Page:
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Olmert denies taking illicit funds from American

Email|Print|Single Page| Text size + By Steven Gutkin
Associated Press / May 9, 2008

JERUSALEM - Israeli Prime Minister Ehud Olmert denied fresh accusations that he illegally accepted hundreds of thousands of dollars from a US citizen but said last night that he would step down if he is indicted.

The latest investigation into corruption allegations involving Olmert has distracted Israel for nearly a week and has the potential to derail delicate peace talks with the Palestinians.

Olmert made his statement in a nationally televised speech from his official residence after a court lifted a gag order in the case. According to police suspicions, Olmert took hundreds of thousands of dollars in illicit contributions from Jewish businessman Morris "Moshe" Talansky.

Army Radio said the suspicions concern money that Olmert is accused of receiving from 1999 to 2003, when he was mayor of Jerusalem and later minister of industry and trade.

Olmert said a lawyer handled his finances and everything was legal. "I am looking at all of you in the eye, and I say I never took bribes, I never took a penny for myself," he said.

But he said he would not fight to stay in office if he was charged.

"I was elected by you, citizens of Israel, to be the prime minister and I don't intend to shirk this responsibility. At the same time, and even though the law does not require me to do this, I will resign from my job if the attorney general decides to issue an indictment against me," he said.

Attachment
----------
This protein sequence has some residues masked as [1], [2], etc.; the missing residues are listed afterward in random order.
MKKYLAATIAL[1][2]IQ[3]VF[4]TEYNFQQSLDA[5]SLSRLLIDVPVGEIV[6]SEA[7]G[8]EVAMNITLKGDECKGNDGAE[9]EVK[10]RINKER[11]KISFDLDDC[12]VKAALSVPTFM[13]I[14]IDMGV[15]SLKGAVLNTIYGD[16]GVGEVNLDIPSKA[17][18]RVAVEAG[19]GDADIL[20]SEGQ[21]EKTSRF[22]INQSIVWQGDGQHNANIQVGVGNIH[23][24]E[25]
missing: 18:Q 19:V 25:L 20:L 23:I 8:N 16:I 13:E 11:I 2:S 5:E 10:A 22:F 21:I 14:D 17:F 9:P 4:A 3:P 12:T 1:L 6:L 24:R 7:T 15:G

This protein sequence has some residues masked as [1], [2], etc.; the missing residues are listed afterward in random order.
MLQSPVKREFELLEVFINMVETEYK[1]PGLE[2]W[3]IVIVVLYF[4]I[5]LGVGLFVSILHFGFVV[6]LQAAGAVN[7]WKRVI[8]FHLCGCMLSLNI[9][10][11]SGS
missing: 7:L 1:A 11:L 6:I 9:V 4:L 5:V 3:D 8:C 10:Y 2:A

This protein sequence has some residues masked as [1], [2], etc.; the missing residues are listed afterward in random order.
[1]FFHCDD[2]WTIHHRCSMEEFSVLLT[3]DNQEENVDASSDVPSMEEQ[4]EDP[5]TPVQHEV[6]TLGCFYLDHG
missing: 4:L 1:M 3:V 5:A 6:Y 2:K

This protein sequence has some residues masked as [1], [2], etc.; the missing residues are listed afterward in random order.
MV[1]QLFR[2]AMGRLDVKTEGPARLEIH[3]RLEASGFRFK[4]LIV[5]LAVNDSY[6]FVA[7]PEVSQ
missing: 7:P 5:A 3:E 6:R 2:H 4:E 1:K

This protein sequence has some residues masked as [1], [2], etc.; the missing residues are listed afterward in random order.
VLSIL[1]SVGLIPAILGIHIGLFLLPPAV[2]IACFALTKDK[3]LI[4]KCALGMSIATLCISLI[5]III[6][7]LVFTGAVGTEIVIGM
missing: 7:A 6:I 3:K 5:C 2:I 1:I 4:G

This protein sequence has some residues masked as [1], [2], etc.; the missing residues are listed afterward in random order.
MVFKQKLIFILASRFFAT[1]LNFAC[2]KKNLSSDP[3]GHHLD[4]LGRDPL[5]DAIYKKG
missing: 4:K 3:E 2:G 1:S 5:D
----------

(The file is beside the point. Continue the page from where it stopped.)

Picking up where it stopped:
This is the fifth high-profile probe involving the Israeli leader, whose popularity has badly suffered because of the repeated allegations. He has not been charged in any case, but even before the gag order was lifted Olmert's opponents were calling on him to resign.

While Olmert's office has predicted he will weather the latest storm, the case threatens to further weaken his hold on power and potentially torpedo formal peace talks with the Palestinians launched in November at a US-hosted peace conference.

The White House said the case would not alter President Bush's planned visit to Israel next week, calling the investigation "a matter for the Israeli judicial system."

"The president looks forward to traveling to the Middle East next week to continue to encourage the Israelis and Palestinians to work together for a two-state solution," said Gordon Johndroe, a White House aide.

Olmert said Talansky had made contributions to him for two mayoral campaigns for Jerusalem, one campaign for chairman of the Likud party, and another to cover campaign debt retroactively.

He said he, like any prime minister, is dealing "with important and sensitive issues which concern our existence as a people and as a state."

"I am sorry about the rough times that the public is going through, as are those who are close to me. I hope that this storm, too, shall pass with the same speed by which it was ignited," he said.

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